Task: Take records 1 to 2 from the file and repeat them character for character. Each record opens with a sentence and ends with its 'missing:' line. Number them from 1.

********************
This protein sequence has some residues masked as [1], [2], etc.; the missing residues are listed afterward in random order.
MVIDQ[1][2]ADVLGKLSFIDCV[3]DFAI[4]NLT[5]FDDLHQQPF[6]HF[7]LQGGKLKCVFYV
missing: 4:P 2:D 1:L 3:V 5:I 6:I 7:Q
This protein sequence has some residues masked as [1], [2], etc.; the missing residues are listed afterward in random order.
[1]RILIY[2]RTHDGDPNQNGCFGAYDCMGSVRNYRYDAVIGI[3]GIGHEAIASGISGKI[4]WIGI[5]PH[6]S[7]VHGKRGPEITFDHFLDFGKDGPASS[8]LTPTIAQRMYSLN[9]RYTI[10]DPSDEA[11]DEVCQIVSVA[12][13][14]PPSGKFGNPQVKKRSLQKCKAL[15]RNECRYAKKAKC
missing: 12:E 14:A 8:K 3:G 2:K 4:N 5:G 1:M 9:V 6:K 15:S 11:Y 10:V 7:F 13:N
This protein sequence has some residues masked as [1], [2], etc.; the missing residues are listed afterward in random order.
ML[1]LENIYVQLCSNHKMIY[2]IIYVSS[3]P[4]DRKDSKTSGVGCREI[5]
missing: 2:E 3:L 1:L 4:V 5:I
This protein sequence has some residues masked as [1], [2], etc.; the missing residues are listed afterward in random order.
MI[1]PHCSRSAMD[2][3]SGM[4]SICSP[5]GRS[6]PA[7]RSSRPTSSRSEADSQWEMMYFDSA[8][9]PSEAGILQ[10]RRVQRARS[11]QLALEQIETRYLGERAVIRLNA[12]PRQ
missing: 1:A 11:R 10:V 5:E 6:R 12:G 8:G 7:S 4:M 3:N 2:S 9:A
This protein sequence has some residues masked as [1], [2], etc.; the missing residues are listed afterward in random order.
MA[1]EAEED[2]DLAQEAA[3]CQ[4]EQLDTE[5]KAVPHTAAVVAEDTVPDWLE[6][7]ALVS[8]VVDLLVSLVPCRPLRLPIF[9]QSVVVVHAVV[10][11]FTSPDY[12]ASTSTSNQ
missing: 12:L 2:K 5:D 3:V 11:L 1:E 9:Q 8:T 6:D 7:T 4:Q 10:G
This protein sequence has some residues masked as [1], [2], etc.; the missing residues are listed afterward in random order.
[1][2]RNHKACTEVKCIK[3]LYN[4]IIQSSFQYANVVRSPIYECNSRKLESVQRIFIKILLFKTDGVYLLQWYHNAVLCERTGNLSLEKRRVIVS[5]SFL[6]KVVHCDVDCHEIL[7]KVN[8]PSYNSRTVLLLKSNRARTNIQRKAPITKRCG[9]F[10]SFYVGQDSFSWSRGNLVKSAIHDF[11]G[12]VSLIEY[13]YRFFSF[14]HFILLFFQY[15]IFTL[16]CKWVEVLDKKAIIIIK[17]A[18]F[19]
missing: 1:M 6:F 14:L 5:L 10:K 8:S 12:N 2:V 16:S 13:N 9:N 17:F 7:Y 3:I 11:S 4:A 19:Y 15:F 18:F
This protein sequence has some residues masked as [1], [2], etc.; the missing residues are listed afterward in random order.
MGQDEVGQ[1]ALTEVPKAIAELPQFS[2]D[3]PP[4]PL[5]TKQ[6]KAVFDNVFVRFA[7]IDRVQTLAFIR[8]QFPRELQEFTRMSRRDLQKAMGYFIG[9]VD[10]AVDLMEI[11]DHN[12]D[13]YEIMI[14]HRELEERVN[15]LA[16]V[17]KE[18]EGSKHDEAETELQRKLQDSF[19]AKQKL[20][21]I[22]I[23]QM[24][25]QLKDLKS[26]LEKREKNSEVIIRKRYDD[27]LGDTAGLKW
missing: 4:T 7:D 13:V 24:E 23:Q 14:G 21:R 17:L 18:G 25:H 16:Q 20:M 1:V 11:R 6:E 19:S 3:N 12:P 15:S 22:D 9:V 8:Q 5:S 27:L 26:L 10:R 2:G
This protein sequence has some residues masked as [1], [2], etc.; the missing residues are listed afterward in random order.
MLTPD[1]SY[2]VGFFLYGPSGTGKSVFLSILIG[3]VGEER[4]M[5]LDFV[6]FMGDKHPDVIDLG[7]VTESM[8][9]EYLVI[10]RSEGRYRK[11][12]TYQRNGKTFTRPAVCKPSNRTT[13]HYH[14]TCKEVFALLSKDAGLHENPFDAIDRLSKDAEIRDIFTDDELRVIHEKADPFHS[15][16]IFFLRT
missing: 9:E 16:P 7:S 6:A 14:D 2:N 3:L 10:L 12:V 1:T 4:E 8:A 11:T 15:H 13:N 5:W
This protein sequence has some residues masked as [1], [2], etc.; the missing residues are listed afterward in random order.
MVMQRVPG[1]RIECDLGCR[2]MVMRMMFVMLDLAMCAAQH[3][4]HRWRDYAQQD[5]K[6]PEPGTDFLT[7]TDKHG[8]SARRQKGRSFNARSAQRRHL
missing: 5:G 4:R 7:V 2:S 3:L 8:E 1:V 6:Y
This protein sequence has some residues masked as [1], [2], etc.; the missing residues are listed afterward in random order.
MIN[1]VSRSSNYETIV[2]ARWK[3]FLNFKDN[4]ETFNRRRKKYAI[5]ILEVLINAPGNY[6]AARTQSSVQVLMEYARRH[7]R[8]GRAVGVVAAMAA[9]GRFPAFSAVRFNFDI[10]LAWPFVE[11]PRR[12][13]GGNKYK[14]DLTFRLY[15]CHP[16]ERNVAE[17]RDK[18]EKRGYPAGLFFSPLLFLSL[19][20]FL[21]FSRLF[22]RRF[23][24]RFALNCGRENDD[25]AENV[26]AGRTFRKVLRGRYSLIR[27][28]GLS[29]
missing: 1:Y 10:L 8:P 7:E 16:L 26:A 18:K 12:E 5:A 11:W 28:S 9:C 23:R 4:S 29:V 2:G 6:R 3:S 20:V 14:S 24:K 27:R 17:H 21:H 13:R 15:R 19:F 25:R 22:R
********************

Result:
This protein sequence has some residues masked as [1], [2], etc.; the missing residues are listed afterward in random order.
MVIDQ[1][2]ADVLGKLSFIDCV[3]DFAI[4]NLT[5]FDDLHQQPF[6]HF[7]LQGGKLKCVFYV
missing: 4:P 2:D 1:L 3:V 5:I 6:I 7:Q
This protein sequence has some residues masked as [1], [2], etc.; the missing residues are listed afterward in random order.
[1]RILIY[2]RTHDGDPNQNGCFGAYDCMGSVRNYRYDAVIGI[3]GIGHEAIASGISGKI[4]WIGI[5]PH[6]S[7]VHGKRGPEITFDHFLDFGKDGPASS[8]LTPTIAQRMYSLN[9]RYTI[10]DPSDEA[11]DEVCQIVSVA[12][13][14]PPSGKFGNPQVKKRSLQKCKAL[15]RNECRYAKKAKC
missing: 12:E 14:A 8:K 3:G 2:K 4:N 5:G 1:M 9:V 6:K 15:S 11:Y 10:V 7:F 13:N